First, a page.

Putin didn’t set a new date for the plebiscite originally scheduled for April 22, saying that it would depend on how the pandemic develops in Russia.
He also announced during a televised address to the nation that the government doesn’t want Russians to go to work next week, except for those in essential sectors. Stores, pharmacies and banks will stay open, he said.
Russian military to be trained on handling virus
Russian President Vladimir Putin has ordered the military to train to help handle the coronavirus outbreak.
The Defense Ministry says the four-day exercise that began Wednesday will check the troops’ readiness to deal with contagion. The military will run drills on how to deal with the outbreak at its bases and check the military’s ability to quickly deploy its forces across the vast country.
Zimbabwe doctors strike over lack of gear
Zimbabwe’s public hospital doctors are going on strike over what they call a lack of adequate protective gear as the coronavirus begins to spread in a country whose health system has almost collapsed.
The Zimbabwe Hospital Doctors Association president, Tawanda Zvakada, says doctors are at “high risk” of contracting the virus: “Right now we are exposed and no one seems to care.”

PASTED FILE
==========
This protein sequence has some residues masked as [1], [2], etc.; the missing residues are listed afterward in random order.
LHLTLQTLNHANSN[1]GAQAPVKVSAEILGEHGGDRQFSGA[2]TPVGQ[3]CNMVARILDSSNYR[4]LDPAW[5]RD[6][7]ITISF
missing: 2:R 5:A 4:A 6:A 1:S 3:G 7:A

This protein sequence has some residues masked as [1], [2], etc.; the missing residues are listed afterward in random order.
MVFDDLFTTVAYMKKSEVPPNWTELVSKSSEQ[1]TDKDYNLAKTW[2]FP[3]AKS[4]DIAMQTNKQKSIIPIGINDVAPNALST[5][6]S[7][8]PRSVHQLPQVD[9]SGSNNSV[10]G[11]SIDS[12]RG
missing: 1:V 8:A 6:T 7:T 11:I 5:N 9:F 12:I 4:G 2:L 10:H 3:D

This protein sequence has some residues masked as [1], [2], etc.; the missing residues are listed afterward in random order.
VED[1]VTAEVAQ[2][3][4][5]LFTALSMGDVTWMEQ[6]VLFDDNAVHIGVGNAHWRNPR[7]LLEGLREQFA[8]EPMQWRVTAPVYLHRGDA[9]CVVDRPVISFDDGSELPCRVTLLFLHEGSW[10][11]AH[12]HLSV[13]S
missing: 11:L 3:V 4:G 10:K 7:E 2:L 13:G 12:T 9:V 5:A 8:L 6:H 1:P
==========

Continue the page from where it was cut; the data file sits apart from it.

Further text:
He says doctors have an inadequate stocks of gloves, masks and gowns.
The southern African nation has reported three cases of COVID-19 and recorded its first death this week.
Coronavirus found in Dutch sewer
The Dutch public health institute says the coronavirus has been discovered in sewage in the Netherlands.
The institute says DNA tests confirmed the virus in waste water from the southern city of Tilburg and a nearby town, which are in the hardest-hit Dutch region, as well as from the capital Amsterdam.
It says symptoms of the disease caused by the virus can include diarrhea in some patients and the virus can be detected in human waste of some infected patients.
Dutch sewage workers already wear protective clothing that shield them from the coronavirus.
Pope urges world prayers
Pope Francis has reaffirmed the need to protect all life, rallying Christians around the world to pray together for those sick with the coronavirus and the medical personnel who are caring for them.
Francis presided over a global noontime prayer Wednesday, in which he begged for God’s mercy amid the pandemic.
The prayer fell on the 25th anniversary of a landmark Vatican document reaffirming the inviolability of all human life from conception to natural death. Francis dedicated his comments to the document, which strongly reaffirmed church teaching opposing abortion and euthanasia.